Yesterday I carried a warm little piece of life around with me all day. It was just a private little bit of sweetness, tucked inside my blouse like a tiny glowing bauble. In the midst of work, it would snuggle up against me, reminding me of its presence, and for a moment I’d smile at the memory. Then I’d be back, crashing through a project, racing to get it all done before I headed down to the James Beard House for a dinner cooked by Chef Daniel Doyle from the Charleston, South Carolina restaurant Poogan’s Porch.
At the dinner, I sat next to the restaurant’s publicist, and we began to talk about our travels. She told me a juicy story about an overnight camel trip in Morocco when she ended up a little too close to the Libyan border with too little potable water. I told her about travelling to India with my Dad and eating in a Sikh temple. As we spoke, that lovely little sweetness snuggled up against me again. I pictured my Dad’s big grin as we rode the elephants up to Amber Fort in Jaipur.
This morning I got a text from the daughter of a close friend, a young woman I adore, about the cotton thread bracelet (mauli) I tied around her wrist when I returned from India. On my last day in Delhi, I’d had mauli blessed at a shrine for Hanuman, the god who symbolizes strength and perseverance. This young lady had recently been through a difficult break-up and, she texted, at times “I would look down at my wrist and remind myself that I am strong and can get through this.” Sometimes we need a physical reminder of what lies within.
Her text made me think again about my private treasure from yesterday, a reminder of the sweet weeks I spent in India with my father.
One evening when we were in Agra, home to the Taj Mahal, my Dad and I wandered into a tent where the final night of the festival Durga Puja, a celebration of good over evil, had begun. We watched as women gathered around the chanting priest, reaching their fingertips into the torch he carried. We were captivated by the bells and the chanting; the magic of the smoke and dancing and beautifully painted idols draped in flowers and gold. And then a stately and elegant woman in a saffron-colored sari blew a shofar. A shofar! Yes, it was a shell, not a horn, and we were in a Hindu festival, not at a High Holy service in a Jewish synagogue. Still…
I believe I must have gasped or giggled in surprise, and a young woman standing next to me began to explain the rituals. Soon we were talking, and talking some more. She told me about the ceremony, and we spoke about our work (she is a dentist) and her wine-colored sari. (We are, after all, girls.) And then Dad and I had to go; we had theater tickets. I didn’t want to leave, but Jaya urged us to come back after the show.
It was later than we expected when we returned, and I was worried that Jaya and her parents would have left. But then we spotted each other from across the tent, and Jaya greeted me like a long lost friend while her father brought mine a cup of aromatic sweet tea. The sari she wore that night was a gift from her fiancé, she said, squeezing my hand, and she felt it had brought her good fortune. After the spiritual rituals were over, we watched performances by local musicians, dancers, and school ensembles. Before the last song was sung, our fathers did what fathers do and had us pose together for pictures. When the night had stretched as late as it could, Jaya slipped a bracelet off her wrist and on to mine, telling me to remember her.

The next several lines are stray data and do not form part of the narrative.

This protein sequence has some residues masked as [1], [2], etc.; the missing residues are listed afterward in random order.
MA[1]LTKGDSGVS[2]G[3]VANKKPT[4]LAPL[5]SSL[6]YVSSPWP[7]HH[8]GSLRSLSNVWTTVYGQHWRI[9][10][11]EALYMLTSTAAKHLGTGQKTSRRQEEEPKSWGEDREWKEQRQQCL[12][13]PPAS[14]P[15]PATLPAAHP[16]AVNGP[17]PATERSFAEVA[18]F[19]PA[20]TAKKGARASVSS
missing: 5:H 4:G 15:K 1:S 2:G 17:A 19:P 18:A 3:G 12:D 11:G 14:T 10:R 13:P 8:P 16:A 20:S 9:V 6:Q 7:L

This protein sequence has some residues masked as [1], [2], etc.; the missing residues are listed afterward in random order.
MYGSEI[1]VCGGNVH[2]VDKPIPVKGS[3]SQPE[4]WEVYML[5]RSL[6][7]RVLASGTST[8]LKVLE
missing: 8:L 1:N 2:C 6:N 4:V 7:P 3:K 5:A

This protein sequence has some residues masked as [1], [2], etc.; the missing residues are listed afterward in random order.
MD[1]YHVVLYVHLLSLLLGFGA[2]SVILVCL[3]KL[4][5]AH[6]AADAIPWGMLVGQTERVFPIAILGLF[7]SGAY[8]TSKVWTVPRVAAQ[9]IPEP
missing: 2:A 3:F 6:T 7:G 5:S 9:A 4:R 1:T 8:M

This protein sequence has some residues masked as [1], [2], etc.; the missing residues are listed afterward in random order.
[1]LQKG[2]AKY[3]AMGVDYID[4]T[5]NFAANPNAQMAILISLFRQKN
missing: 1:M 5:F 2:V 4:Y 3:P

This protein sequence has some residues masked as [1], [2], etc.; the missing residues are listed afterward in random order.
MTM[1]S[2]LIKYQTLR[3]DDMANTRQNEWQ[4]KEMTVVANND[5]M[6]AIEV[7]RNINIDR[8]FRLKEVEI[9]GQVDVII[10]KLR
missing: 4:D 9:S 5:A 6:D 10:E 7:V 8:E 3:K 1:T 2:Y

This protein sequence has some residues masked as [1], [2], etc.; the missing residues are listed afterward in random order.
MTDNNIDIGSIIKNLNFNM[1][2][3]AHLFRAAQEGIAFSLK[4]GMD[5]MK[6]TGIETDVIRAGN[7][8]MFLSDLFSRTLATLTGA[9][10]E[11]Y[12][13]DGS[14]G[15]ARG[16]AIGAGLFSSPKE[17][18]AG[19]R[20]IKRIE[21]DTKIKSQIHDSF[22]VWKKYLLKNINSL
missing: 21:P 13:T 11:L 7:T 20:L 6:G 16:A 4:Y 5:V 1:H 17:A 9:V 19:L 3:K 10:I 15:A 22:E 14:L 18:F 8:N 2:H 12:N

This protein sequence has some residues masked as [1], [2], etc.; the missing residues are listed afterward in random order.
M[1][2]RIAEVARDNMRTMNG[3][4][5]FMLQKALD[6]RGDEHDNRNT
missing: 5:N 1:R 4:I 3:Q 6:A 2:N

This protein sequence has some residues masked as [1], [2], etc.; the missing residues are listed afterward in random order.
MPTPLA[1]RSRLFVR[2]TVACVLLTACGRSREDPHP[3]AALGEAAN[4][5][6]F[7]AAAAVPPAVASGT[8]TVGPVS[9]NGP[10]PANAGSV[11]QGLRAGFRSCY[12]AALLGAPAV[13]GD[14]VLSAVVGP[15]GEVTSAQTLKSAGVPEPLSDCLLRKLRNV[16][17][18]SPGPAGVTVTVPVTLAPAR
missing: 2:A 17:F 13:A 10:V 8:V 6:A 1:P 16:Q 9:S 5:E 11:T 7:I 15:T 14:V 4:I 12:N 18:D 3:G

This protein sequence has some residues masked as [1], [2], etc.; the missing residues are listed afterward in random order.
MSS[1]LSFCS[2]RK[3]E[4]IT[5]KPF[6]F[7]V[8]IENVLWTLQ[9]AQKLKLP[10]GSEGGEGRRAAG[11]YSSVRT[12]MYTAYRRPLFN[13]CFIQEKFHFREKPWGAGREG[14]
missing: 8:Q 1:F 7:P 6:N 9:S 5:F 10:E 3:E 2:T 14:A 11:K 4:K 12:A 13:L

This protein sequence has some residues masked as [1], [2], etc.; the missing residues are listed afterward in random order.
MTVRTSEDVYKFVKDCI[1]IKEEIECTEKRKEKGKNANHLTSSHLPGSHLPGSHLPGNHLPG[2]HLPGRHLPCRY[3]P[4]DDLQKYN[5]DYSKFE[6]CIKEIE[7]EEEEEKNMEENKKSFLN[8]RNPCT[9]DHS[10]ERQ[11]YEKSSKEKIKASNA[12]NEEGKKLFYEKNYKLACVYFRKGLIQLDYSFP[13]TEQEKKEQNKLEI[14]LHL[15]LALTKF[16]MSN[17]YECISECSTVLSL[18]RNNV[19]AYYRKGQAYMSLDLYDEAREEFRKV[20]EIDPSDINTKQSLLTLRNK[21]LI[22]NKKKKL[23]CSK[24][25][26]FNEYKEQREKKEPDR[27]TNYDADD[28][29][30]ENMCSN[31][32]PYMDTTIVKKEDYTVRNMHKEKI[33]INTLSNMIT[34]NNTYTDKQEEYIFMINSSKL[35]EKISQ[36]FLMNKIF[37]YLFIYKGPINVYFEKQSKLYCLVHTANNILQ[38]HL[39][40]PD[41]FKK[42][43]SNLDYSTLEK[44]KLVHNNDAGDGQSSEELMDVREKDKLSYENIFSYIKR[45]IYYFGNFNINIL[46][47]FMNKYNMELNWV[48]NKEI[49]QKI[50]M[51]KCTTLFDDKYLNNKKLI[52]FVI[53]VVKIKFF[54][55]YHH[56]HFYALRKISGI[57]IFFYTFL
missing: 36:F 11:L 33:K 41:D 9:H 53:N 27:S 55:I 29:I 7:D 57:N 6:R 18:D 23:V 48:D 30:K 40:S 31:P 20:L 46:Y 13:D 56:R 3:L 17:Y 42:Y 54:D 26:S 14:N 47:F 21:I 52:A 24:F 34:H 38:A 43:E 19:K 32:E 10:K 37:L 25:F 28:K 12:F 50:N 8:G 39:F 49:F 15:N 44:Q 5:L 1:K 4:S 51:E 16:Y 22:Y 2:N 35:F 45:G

And so it is that three months later, she still remembers me, just as I still think of her. Here is the treasure tucked next to my heart yesterday
The first dish I cooked when I came home from India is this dal. And now I have been reminded thrice how much I loved the smell of it cooking, and the comfort and pleasure of its flavor.
Red Lentil Dal with Spinach
Garam masala is a spice blend often found in the spice rack of your grocery store. If your store doesn’t carry it, increase the curry by another 1/4 teaspoon.
1 tablespoon canola oil
1 cup chopped onion
4 minced garlic cloves
1 tablespoon minced ginger
1/2 teaspoon turmeric
1/2 teaspoon ground cumin
1/2 teaspoon curry
1/2 teaspoon garam masala
1/8 – 1/4 teaspoon cayenne
1 cup red lentils
5 cups water
2 teaspoons tomato paste
3/4 teaspoon salt
5 ounces baby spinach
1. Heat the oil in a soup pot over medium; add the onion, garlic, ginger, turmeric, cumin, curry, garam masala, and cayenne and cook, stirring, 3 minutes until onion is slightly softened. Add the lentils and water; bring to a boil. Immediately reduce heat and simmer, uncovered, 25 minutes, until lentils are nearly cooked through.
2. Stir in the tomato paste until dissolved, add the salt and cook another 5 minutes. Stir in the spinach and cook until wilted, about 2 minutes.
Makes 4 servings
Nutritional analysis for each serving: 342 calories, 15 g protein, 38 g carbohydrates, 10 g fiber, 5 g fat, 0 g saturated fat, 509 mg sodium
These are a few photos from the Durga Puja. The pictures aren’t great– I was too busy talking to ask my Dad how to shoot in this red, red tent. You can see some of his far better photos from our trip in the story we wrote for Newsday, which is here.